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Like thousands of other San Francisco 49ers faithful, Petaluma businessman Dan Libarle feels like a kid on Christmas, anxiously awaiting the team’s first game Sunday at its $1.3 billion present to Bay Area sports fans.

“I’m really excited, looking forward to seeing what it’s all about,” said Libarle, whose tenure rooting for the Red and Gold dates back to the late 1940s at Kezar Stadium in Golden Gate Park.

There, on plain wooden benches, he watched Minnesota Vikings lineman Jim Marshall’s infamous 66-yard wrong-way run into the Niners end zone for a safety on Oct. 25, 1964. Eighteen years later, Libarle was at Candlestick Park for Dwight Clark’s historic six-yard touchdown catch from Joe Montana on Jan. 10, 1982, that propelled San Francisco to the first of five Super Bowl triumphs, the last being in 1995.

(Much lesser-known football note: The Vikings won that 1964 game, 27-22, on Carl Eller’s return of a fumble caused by Marshall’s quarterback sack.)

Fast-forwarding to Sunday’s football premiere at the stadium sponsored by Levi Strauss & Co. and incorporating the techno-wizardry of Silicon Valley, Libarle said he wants to see “what it takes to get in and out of it,” a decidedly low-tech issue that plagued the stadium’s first athletic event, a Major League Soccer game two weekends ago.

Libarle and his wife, Carol, plan to leave Petaluma at 9 a.m., “just to make sure,” he said, of reaching their seats on the 40-yard line well before the 1 p.m. kickoff against the Denver Broncos.

Fred and Yolanda Vasquez of Windsor plan to leave home by 6:30 a.m., turning their game day into a 12-hour experience since they will wait around for the post-game traffic clot to break up before tackling the 107-mile return trip.

“I think they’ve got some things to work out,” Fred Vasquez said, recalling the chaos of getting out of the golf course parking area adjacent to Levi’s Stadium after the Aug. 2 San Jose Earthquakes soccer match.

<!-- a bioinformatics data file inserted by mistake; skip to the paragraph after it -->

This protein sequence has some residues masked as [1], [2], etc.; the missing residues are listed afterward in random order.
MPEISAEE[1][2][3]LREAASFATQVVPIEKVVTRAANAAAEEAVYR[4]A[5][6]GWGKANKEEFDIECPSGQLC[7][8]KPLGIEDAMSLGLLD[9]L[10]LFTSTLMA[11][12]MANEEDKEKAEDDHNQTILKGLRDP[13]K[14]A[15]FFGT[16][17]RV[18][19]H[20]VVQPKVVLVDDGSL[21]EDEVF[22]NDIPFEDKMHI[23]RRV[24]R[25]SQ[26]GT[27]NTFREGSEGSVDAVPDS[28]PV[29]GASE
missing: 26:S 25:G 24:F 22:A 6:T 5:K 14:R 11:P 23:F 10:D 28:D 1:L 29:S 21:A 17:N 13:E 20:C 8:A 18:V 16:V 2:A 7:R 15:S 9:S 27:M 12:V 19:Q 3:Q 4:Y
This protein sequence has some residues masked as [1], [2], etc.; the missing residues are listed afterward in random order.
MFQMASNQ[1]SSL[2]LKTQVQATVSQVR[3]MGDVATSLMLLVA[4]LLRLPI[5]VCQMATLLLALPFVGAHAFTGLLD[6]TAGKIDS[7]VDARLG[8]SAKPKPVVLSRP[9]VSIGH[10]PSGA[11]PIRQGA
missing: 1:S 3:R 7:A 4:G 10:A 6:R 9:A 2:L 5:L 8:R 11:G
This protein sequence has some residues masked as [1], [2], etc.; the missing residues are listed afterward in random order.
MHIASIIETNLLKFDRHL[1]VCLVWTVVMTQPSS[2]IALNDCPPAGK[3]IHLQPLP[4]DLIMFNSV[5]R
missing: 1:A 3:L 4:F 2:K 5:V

The showcase 68,500-seat stadium, already a Bay Area tourist attraction, stands near the south end of San Francisco Bay in Santa Clara, 38 miles beyond Candlestick Park, the 49ers home for 42 years.

Vazquez, who hasn’t missed a Niners home game in 10 years, said he has timed the route — via 580 and 880 through the East Bay — and found it takes only 15 minutes more than the getting through The City en route to the Stick.

There’s a “lot of angst,” Libarle said, attached to the football team’s departure from San Francisco, but it’s also a new chapter in Niners history. Fans were apprehensive about the relocation from Kezar to Candlestick in 1971, moving into a stadium built 11 years earlier for baseball.

“People didn’t know what to expect,” said Libarle, whose family has held season tickets since 1947. “Once they got in there it was fine. It was a great venue.”

But there is a financial sting.

The 49ers have sold more than 60,000 season tickets, each with a one-time-only fee, or personal seat license, ranging from $2,000 to $80,000, plus a ticket price of $85 to $375 per game for 10 games.

“A lot of the old-timers are not going down there because of the cost,” said Libarle, who cut back from 10 season tickets at Candlestick to two in Santa Clara.

Ticket holders own the seat license and can sell it when the choose, but whether it is an investment that appreciates remains to be seen, he said.

Chris Andrian, a Santa Rosa attorney and season ticket holder since 1978, said he doesn’t fault 49ers CEO Jed York for shifting to Santa Clara after San Francisco “didn’t step up” with financial support for a new facility.

“It wasn’t a dumb move to put the stadium where the money is,” Andrian said, referring to Santa Clara, the county with the highest median household income in California.